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Katherine Kelly
Katherine Kelly

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JavaScript .flatMap()

In my previous post, I wrote about Celebrating JavaScript .flat() and how to flatten arrays, giving a lot of love to flat(). I naturally wanted to follow it up with a post about flatMap() and look at how it works and what it does.

flatMap()

The flatMap() method is a super merger of flat() and map().

Although based on the order of operations maybe it should be called mapFlat() 🤔.

flatMap() goes through each element using a mapping function first before the returned result is flattened into a new array of depth one. It's just like using map() followed by flat() with a depth of 1, but is slightly more efficient (an excellent 2-for-1 method).

As flatMap() only flattens 1 level, if you need to flatten beyond 1 level, you can separately call map() then flat() on your array.

Syntax

arr.flatMap(function callback(currentValue[, index[, array]]) {
  // do work and return element for newArray
}

The callback function for flatMap() takes three arguments:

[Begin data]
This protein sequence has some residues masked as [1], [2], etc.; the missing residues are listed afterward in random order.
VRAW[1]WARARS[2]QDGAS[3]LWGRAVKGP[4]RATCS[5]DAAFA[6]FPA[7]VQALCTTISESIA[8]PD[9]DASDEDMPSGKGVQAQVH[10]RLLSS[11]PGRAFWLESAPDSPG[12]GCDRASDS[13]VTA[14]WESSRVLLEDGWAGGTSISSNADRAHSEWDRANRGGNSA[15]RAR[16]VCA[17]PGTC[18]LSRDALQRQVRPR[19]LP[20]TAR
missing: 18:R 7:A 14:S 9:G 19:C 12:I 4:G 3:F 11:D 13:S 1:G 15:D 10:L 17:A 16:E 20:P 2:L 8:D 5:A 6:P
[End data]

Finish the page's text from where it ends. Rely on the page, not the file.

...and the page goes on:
• currentValue: the current element being processed
  • index (optional): the index of the currentValue
  • array (optional): the array map() was called upon
const arr = ['take me out', '', 'to the ball', 'game'];
arr.flatMap(a => a.split(' ')); 
// ["take", "me", "out", "", "to", "the", "ball", "game"]

Using flatMap() is useful when you want to add and remove items during a map(), as it can map many to many items by handling each input item separately, versus map() itself that is always one-to-one. This means the resulting array can grow during the mapping, and it will be flattened afterward.

MDN web docs has a great example below that highlights how flatMap() works to add and remove elements.

// Let's say we want to remove all the negative numbers and
// split the odd numbers into an even number and a 1
let a = [5, 4,    -3, 20,  17,  -33, -4, 18]
//       |\  \     x   |   | \   x    x   |
//      *[4,1, 4, [], 20, 16, 1, [], [],  18]  
// *this line helps to visualize what the array will look 
// like during mapping, with negative numbers represented as empty [] 

a.flatMap( (n) =>
  (n < 0) ?      [] :
  (n % 2 == 0) ? [n] :
                 [n-1, 1]
)
// [4, 1, 4, 20, 16, 1, 18]

flatMap() is yet another useful addition to the JavaScript Array toolbox and I’ll be using this when I need to going forward. Happy coding!

Resources
Array.prototype.flatMap()

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